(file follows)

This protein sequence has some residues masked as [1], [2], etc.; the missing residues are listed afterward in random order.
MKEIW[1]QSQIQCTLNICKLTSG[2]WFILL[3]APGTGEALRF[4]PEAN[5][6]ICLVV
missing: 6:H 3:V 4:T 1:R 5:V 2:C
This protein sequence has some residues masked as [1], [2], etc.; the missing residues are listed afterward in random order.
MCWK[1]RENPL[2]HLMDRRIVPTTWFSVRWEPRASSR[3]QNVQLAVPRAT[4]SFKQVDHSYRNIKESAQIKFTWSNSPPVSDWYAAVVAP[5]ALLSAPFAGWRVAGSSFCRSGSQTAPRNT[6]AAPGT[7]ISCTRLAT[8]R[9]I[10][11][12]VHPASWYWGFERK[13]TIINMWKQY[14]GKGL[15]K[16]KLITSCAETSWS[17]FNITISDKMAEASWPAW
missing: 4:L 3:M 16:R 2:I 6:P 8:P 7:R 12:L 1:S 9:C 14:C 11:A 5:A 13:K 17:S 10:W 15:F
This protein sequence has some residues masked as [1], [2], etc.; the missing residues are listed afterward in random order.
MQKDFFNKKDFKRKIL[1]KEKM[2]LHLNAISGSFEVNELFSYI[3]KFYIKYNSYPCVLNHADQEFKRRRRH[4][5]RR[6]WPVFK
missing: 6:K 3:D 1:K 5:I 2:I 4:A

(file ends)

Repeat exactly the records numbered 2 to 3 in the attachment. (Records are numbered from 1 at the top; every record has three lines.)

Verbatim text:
This protein sequence has some residues masked as [1], [2], etc.; the missing residues are listed afterward in random order.
MCWK[1]RENPL[2]HLMDRRIVPTTWFSVRWEPRASSR[3]QNVQLAVPRAT[4]SFKQVDHSYRNIKESAQIKFTWSNSPPVSDWYAAVVAP[5]ALLSAPFAGWRVAGSSFCRSGSQTAPRNT[6]AAPGT[7]ISCTRLAT[8]R[9]I[10][11][12]VHPASWYWGFERK[13]TIINMWKQY[14]GKGL[15]K[16]KLITSCAETSWS[17]FNITISDKMAEASWPAW
missing: 4:L 3:M 16:R 2:I 6:P 8:P 7:R 12:L 1:S 9:C 14:C 11:A 5:A 13:K 17:S 10:W 15:F
This protein sequence has some residues masked as [1], [2], etc.; the missing residues are listed afterward in random order.
MQKDFFNKKDFKRKIL[1]KEKM[2]LHLNAISGSFEVNELFSYI[3]KFYIKYNSYPCVLNHADQEFKRRRRH[4][5]RR[6]WPVFK
missing: 6:K 3:D 1:K 5:I 2:I 4:A